Israeli president evokes horrors, ties at German parliament

BERLIN (AP) — Israel’s president addressed Germany’s parliament on Tuesday about atrocities committed during the Third Reich, while at the same time praising the close and friendly relations that have emerged between the two countries since the end of the Holocaust.

Six million European Jews were murdered by Germany’s Nazis and their henchmen during World War II.

“Never in human history was there a campaign like the one the Nazis and their accomplices conducted to...

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BERLIN (AP) — Israel’s president addressed Germany’s parliament on Tuesday about atrocities committed during the Third Reich, while at the same time praising the close and friendly relations that have emerged between the two countries since the end of the Holocaust.

Six million European Jews were murdered by Germany’s Nazis and their henchmen during World War II.

“Never in human history was there a campaign like the one the Nazis and their accomplices conducted to annihilate the Jewish people,” Israeli President Isaac Herzog told lawmakers at the Bundestag.

“Never in history was a state responsible, as Nazi Germany was responsible, for the loss of all semblance of humanity, for the erasure of all mercy, for the pursuit of the worldwide obliteration, with such awful cruelty, of an entire people.”

Herzog also spoke about his father, former Israeli President Chaim Herzog, who was among the liberators of the concentration camp of Bergen-Belsen in northern Germany in April 1945, as an officer of the British forces.

“I shall never forget how he described to me the horrors he witnessed. The stench. The human skeletons in striped pajamas, the piles of corpses, the destruction, the hell on earth,” the Israeli president told German lawmakers.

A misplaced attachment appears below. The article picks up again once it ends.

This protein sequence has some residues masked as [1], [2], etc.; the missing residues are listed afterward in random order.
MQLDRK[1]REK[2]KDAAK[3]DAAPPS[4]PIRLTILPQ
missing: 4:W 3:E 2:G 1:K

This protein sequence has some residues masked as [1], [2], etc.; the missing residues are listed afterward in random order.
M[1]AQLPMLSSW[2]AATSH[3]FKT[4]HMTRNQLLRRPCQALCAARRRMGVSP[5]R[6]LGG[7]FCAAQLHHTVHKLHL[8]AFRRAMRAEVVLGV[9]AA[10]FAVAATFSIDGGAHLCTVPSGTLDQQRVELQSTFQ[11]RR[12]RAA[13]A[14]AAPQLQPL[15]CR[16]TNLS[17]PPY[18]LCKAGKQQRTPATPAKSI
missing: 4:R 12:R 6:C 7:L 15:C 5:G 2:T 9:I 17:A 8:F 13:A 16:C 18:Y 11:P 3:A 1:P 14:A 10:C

Looking forward, Herzog praised close relations between the two countries and their joint commitment to fight antisemitism.

“The partnership between Israel and Germany has achieved global renown, and we must continue deepening and cultivating it, for the benefit of a brilliant future not only for our countries but for the whole of humanity,” he said in parliament.

After his speech, Herzog and Steinmeier, accompanied by their wives, went to Berlin’s Memorial to the Murdered Jews — a field of 2,700 gray concrete slabs near the the city’s landmark Brandenburg Gate — where they laid two wreaths for the victims of the Holocaust.

On Tuesday afternoon, the two presidents visited the former concentration camp Bergen-Belsen.

After a tour of the memorial site where they met survivors and German high school students, Steinmeier said in a speech that “it took a long time for the Germans to understand that they themselves were also liberated at that time, namely from their murderous ideology and an inhuman dictatorship.”

“The fact that we Germans were able to live in freedom and democracy again, at least in the West, is due not least to the allied liberators,” he added.

More than 52,000 mostly Jewish prisoners died at the concentration camp and more than 19,000 prisoners of war, mostly from the Soviet Union, died at the adjacent POW camp.

Menachem Rosensaft, the general counsel of the World Jewish Congress and the son of Bergen-Belsen survivors, met with Herzog and Steinmeier after the official ceremony at the memorial site. Rosensaft was born at the displaced persons camp adjacent to the concentration camp shortly after the end of World War II.

“Both presidents made clear that the remembrance of the evil perpetrated at Bergen-Belsen must be a guidepost for the future of both nations,” he told The Associated Press. “For Herzog especially, the visit was clearly a personal pilgrimage that was rooted in his father’s experience in liberating the camp.”

The Israeli president arrived in Germany earlier this week for a state visit that also included a trip to Munich on Monday where he participated in the 50-year anniversary ceremony for the 11 Israeli athletes murdered by Palestinian militants at the 1972 Olympic Games.

Germany is still paying compensation to Holocaust survivors, especially those who are needy and impoverished. The amount paid out each year is decided by the Conference on Jewish Material Claims Against Germany, a nonprofit organization that obtains material compensation for Holocaust survivors around the world.

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Tia Goldberg contributed to this report from Jerusalem.

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